So now you know that it’s time to hit the pool, let’s look at the different swimming styles and which is best for back pain relief.

We’ll explore the best types of swimming for back pain and if they differ for upper and lower back pain.

The Most Effective Swimming Styles For Back Pain

There are four main swimming styles: front crawl, breaststroke, backstroke, and butterfly. Each style targets different muscles in your body, so it’s good to know which one to use.


Front crawl is the most popular swimming style and is great if you suffer from upper back pain. If you’re in the US, you may know it as “freestyle’. It targets your shoulders and upper back muscles, which can help with your tension and stiffness.

That said, it’s important to maintain proper form when swimming freestyle to avoid putting additional strain on your neck and lower back [4].


Breaststroke is another swimming style that can help upper back pain. It targets the muscles in your chest and upper back, which can help improve posture and relieve your tension.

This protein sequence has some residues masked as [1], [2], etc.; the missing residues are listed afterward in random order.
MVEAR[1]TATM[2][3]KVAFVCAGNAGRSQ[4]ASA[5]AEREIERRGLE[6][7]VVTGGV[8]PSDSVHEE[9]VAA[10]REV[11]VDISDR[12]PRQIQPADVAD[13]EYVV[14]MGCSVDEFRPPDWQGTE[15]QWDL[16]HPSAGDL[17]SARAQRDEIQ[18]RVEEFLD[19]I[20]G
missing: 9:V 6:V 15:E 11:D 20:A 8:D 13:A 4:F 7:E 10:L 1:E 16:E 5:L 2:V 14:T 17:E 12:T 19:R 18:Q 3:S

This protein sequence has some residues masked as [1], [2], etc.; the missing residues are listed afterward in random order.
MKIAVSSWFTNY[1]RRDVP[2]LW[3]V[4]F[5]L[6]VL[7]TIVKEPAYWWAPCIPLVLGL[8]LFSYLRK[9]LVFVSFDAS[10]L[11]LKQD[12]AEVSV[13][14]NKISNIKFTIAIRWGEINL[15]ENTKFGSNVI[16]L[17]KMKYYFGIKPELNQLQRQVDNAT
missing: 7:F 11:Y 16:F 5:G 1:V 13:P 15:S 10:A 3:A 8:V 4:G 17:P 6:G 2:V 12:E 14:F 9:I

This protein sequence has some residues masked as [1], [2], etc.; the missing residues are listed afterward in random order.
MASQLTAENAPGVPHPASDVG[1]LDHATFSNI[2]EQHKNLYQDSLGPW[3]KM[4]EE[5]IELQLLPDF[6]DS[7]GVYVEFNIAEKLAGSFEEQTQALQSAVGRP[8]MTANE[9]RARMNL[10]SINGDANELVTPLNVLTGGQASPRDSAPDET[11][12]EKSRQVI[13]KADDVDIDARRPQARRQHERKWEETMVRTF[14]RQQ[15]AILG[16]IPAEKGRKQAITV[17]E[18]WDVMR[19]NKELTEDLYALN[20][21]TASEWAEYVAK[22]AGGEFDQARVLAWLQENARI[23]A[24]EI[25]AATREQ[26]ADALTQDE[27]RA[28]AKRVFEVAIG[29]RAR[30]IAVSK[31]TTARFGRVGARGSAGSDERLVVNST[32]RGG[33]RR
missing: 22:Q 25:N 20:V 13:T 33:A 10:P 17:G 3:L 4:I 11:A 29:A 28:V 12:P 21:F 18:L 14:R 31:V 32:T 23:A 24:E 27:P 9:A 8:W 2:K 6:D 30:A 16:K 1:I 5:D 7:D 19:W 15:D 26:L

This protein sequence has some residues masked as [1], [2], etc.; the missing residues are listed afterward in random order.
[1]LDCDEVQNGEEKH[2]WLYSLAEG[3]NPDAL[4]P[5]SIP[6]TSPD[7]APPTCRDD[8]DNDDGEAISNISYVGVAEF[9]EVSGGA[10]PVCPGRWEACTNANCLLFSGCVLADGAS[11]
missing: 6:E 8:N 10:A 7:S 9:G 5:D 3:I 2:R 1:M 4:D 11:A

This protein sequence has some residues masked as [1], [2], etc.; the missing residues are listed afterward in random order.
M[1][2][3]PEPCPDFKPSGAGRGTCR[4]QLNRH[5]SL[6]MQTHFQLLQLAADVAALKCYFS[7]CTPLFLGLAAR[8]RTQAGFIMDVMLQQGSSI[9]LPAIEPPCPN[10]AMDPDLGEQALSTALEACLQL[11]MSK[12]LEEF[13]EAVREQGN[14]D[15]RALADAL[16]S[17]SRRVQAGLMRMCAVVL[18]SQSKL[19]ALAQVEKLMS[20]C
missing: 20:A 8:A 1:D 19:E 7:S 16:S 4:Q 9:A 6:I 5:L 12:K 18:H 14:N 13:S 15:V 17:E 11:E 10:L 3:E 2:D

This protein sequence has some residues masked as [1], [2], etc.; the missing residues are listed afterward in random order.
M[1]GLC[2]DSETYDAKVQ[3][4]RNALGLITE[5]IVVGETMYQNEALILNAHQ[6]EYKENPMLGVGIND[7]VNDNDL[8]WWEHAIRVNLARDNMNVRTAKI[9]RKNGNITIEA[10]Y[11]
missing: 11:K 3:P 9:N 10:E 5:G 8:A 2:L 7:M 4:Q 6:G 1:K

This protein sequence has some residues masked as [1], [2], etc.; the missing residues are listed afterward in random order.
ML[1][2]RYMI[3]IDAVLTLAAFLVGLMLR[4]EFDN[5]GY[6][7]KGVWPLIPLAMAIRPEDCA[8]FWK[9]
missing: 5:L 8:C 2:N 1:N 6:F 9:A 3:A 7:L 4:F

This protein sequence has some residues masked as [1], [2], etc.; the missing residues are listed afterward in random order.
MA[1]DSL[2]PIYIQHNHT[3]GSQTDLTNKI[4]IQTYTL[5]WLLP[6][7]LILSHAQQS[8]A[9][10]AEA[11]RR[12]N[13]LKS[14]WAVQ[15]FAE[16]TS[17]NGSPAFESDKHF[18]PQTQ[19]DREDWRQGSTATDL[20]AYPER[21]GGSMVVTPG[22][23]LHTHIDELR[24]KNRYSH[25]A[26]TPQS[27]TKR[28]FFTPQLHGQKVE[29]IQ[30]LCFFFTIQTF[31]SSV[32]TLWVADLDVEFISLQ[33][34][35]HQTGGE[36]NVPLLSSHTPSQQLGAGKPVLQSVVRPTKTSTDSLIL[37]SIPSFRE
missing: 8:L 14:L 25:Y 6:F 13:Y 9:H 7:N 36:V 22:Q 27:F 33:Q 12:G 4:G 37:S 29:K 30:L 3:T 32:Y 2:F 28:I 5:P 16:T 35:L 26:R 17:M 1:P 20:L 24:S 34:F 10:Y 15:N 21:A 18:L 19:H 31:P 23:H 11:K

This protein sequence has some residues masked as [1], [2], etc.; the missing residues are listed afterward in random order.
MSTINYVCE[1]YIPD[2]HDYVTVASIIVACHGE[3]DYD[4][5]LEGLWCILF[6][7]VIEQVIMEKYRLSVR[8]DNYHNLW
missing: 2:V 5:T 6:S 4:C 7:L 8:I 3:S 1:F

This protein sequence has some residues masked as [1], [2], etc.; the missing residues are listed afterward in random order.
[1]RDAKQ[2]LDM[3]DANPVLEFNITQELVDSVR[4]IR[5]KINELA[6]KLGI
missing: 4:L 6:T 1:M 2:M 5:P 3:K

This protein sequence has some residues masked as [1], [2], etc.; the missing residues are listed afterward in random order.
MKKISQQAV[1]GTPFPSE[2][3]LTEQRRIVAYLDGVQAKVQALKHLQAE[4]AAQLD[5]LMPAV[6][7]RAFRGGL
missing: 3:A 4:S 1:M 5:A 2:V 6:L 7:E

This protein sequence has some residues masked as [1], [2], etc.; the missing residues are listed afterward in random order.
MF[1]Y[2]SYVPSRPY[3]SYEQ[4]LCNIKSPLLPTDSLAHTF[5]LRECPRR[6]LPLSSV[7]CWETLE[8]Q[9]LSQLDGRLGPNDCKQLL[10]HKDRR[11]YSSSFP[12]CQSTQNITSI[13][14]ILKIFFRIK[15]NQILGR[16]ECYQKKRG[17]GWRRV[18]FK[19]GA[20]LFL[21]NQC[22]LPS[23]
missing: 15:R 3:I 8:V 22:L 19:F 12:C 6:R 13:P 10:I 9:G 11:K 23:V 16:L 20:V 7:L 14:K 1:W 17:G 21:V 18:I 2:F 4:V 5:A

Breaststroke is also a slower swimming style, which can be helpful if your doctor has recommended you take it easy on your back [6].


Backstroke is an excellent swimming style if you suffer from lower back pain. It targets the muscles in your lower back and glutes, which can help strengthen these areas and ease your pain. Also, backstroke is a low-impact swimming style, making it perfect if you’ve got chronic lower back pain [4].


Butterfly is the toughest swimming style and isn’t recommended if you’ve got back pain. It places a lot of strain on your lower back, which can make the pain you’ve already got even worse [6]. This one’s best to avoid. 

Avoiding Techniques That Worsen Back Pain

While swimming is generally a low-impact exercise, there are still some swimming pool activities to avoid if you have back pain. These include:

  • Diving
  • Flip turns
  • Sudden changes in direction in general

These movements can put further strain on your back and neck, which can lead to increased pain and stiffness [4]. They may be fun, but your back won’t be happy if you do them.

Tips For Swimming With Back Pain

If your back is sore and you want to start swimming, here are a few things to keep in mind.


Remember to start slowly, then gradually increase intensity and duration. This will help prevent excessive strain on your back and allow your muscles to adjust to the new exercise.


It’s also important to maintain proper form when swimming. It’s recommended to:

  • Keep your head aligned with your spine
  • Maintain a neutral spine position